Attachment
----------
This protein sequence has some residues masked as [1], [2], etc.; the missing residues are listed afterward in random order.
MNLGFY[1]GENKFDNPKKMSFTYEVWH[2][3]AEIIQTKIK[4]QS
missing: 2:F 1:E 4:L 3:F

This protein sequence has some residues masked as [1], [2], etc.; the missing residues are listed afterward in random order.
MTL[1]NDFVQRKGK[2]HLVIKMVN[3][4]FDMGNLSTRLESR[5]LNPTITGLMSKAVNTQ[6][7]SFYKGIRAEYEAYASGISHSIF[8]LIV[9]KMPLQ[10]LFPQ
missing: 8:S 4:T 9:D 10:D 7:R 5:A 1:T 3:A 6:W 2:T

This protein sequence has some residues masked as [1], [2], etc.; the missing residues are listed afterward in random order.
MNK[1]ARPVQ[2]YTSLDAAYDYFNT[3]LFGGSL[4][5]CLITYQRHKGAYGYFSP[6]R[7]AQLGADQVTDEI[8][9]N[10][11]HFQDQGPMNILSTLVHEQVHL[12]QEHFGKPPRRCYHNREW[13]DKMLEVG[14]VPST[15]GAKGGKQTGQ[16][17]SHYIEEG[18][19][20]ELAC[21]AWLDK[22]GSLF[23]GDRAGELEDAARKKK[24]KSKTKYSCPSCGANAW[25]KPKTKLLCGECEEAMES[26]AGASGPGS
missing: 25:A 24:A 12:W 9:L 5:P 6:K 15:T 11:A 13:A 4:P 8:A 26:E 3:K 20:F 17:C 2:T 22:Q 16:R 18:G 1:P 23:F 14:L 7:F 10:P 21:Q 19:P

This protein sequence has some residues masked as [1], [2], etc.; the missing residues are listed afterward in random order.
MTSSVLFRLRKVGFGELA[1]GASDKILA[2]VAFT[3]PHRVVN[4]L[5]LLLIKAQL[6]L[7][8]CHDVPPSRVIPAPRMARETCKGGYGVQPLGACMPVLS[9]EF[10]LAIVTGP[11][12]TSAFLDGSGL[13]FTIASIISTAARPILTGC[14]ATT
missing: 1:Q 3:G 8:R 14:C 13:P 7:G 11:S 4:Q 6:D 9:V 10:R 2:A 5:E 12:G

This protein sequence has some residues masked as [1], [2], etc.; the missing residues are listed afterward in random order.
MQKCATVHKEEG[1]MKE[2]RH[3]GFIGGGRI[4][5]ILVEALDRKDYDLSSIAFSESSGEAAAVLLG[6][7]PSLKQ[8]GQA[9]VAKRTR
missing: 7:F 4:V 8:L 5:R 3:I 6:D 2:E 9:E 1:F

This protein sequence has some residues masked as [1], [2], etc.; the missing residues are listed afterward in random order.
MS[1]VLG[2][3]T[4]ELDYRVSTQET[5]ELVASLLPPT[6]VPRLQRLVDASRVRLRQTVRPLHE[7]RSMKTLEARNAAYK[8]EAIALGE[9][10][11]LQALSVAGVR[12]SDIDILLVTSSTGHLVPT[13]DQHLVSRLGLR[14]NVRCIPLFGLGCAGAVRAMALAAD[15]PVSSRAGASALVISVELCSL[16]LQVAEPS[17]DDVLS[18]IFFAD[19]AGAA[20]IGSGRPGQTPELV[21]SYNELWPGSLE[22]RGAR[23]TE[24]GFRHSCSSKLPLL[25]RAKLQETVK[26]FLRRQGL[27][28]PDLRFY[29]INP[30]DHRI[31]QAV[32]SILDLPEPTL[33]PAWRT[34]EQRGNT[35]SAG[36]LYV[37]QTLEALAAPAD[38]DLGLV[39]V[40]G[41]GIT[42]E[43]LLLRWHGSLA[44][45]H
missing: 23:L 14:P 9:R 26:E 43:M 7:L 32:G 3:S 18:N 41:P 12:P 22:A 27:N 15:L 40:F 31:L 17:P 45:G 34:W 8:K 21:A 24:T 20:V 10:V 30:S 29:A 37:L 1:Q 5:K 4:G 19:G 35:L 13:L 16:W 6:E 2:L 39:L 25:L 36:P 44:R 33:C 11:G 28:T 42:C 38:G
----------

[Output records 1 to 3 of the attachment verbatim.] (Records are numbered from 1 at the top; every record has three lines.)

This protein sequence has some residues masked as [1], [2], etc.; the missing residues are listed afterward in random order.
MNLGFY[1]GENKFDNPKKMSFTYEVWH[2][3]AEIIQTKIK[4]QS
missing: 2:F 1:E 4:L 3:F

This protein sequence has some residues masked as [1], [2], etc.; the missing residues are listed afterward in random order.
MTL[1]NDFVQRKGK[2]HLVIKMVN[3][4]FDMGNLSTRLESR[5]LNPTITGLMSKAVNTQ[6][7]SFYKGIRAEYEAYASGISHSIF[8]LIV[9]KMPLQ[10]LFPQ
missing: 8:S 4:T 9:D 10:D 7:R 5:A 1:T 3:A 6:W 2:T

This protein sequence has some residues masked as [1], [2], etc.; the missing residues are listed afterward in random order.
MNK[1]ARPVQ[2]YTSLDAAYDYFNT[3]LFGGSL[4][5]CLITYQRHKGAYGYFSP[6]R[7]AQLGADQVTDEI[8][9]N[10][11]HFQDQGPMNILSTLVHEQVHL[12]QEHFGKPPRRCYHNREW[13]DKMLEVG[14]VPST[15]GAKGGKQTGQ[16][17]SHYIEEG[18][19][20]ELAC[21]AWLDK[22]GSLF[23]GDRAGELEDAARKKK[24]KSKTKYSCPSCGANAW[25]KPKTKLLCGECEEAMES[26]AGASGPGS
missing: 25:A 24:A 12:W 9:L 5:P 6:K 15:T 11:A 13:A 4:P 8:A 26:E 3:K 20:F 17:C 2:T 22:Q 16:R 18:G 1:P 23:F 14:L 7:F 10:P 21:Q 19:P